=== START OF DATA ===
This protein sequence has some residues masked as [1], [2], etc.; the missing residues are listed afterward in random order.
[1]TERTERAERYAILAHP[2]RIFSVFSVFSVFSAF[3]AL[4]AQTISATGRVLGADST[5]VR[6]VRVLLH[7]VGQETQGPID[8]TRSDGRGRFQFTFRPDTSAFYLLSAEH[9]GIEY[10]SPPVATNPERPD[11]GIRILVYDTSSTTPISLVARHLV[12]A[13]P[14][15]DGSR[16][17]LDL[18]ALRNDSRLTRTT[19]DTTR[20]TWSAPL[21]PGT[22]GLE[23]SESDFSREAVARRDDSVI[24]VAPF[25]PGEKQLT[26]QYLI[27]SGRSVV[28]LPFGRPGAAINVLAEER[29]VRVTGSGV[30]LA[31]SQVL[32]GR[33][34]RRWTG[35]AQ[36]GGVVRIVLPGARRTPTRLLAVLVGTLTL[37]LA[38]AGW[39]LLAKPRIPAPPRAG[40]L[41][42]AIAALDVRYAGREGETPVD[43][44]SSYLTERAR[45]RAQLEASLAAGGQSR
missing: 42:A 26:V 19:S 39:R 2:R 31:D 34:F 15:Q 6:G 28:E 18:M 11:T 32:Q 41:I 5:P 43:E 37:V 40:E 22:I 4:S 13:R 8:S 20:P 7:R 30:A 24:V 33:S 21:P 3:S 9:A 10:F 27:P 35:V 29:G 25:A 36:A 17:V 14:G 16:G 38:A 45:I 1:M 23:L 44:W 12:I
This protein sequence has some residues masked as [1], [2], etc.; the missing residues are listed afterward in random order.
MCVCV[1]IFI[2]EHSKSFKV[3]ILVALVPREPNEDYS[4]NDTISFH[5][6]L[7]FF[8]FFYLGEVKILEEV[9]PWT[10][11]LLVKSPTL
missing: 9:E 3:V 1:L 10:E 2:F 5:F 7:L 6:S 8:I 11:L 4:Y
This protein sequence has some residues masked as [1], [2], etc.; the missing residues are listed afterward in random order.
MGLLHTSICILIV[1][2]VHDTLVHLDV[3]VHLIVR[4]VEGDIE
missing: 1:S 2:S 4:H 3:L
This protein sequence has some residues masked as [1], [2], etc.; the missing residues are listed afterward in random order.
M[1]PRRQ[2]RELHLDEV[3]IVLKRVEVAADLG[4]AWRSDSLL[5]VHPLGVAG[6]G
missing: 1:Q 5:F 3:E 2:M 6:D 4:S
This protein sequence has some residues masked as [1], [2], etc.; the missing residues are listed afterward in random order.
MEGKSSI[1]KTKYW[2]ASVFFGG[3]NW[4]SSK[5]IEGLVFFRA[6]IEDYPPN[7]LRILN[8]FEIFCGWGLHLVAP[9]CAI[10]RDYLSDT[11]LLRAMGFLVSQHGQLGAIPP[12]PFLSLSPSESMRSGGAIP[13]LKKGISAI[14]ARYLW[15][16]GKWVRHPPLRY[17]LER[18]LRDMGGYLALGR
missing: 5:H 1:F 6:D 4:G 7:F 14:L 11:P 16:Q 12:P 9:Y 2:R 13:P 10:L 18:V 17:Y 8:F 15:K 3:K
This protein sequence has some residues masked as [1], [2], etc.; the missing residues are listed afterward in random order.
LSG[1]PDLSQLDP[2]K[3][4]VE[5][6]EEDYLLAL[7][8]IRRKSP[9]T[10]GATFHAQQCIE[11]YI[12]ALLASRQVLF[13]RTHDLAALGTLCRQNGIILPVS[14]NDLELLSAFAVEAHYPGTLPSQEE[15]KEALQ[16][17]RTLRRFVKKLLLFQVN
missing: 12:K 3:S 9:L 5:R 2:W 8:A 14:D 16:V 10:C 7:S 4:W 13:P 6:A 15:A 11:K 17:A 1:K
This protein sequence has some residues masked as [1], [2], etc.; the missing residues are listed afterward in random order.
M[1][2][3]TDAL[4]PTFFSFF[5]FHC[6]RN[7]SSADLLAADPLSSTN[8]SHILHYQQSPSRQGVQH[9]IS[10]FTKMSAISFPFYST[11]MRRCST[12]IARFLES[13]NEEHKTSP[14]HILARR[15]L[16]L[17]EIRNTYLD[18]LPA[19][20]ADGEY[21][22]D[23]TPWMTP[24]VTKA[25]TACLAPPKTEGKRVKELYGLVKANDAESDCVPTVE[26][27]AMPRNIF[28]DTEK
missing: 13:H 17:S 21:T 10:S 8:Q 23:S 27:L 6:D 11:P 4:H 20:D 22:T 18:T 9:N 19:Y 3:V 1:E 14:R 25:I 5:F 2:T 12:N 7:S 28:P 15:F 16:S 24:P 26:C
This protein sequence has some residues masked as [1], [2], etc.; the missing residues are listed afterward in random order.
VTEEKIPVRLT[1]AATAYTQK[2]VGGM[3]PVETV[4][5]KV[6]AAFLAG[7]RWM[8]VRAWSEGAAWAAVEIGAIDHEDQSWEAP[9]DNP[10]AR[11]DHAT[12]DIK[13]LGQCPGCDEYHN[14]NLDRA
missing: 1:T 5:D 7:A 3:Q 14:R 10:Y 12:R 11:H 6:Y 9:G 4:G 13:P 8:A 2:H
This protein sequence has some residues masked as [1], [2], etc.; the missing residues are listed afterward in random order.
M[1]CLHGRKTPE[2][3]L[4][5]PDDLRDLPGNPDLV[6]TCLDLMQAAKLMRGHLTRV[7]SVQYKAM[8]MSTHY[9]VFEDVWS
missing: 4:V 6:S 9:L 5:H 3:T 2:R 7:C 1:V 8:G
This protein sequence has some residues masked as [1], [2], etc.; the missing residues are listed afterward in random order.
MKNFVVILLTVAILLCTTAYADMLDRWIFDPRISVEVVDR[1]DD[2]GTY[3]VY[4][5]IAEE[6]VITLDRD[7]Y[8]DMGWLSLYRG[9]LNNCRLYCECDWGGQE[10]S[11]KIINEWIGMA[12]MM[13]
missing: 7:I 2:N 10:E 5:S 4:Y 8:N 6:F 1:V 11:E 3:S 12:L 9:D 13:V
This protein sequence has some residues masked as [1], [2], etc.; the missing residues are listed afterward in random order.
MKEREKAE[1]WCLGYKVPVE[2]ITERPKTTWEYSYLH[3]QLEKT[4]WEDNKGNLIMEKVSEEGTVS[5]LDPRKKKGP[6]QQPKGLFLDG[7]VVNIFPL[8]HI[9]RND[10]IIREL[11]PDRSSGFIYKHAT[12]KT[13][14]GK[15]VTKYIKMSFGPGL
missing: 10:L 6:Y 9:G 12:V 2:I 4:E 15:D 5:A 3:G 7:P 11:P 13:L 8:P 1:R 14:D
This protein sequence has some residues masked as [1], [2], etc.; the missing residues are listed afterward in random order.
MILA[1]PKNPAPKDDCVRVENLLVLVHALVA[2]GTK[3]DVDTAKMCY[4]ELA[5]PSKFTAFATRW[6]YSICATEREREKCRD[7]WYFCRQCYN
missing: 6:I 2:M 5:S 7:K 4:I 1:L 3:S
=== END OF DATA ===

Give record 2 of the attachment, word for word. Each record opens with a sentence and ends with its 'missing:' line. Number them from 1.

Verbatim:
This protein sequence has some residues masked as [1], [2], etc.; the missing residues are listed afterward in random order.
MCVCV[1]IFI[2]EHSKSFKV[3]ILVALVPREPNEDYS[4]NDTISFH[5][6]L[7]FF[8]FFYLGEVKILEEV[9]PWT[10][11]LLVKSPTL
missing: 9:E 3:V 1:L 10:E 2:F 5:F 7:L 6:S 8:I 11:L 4:Y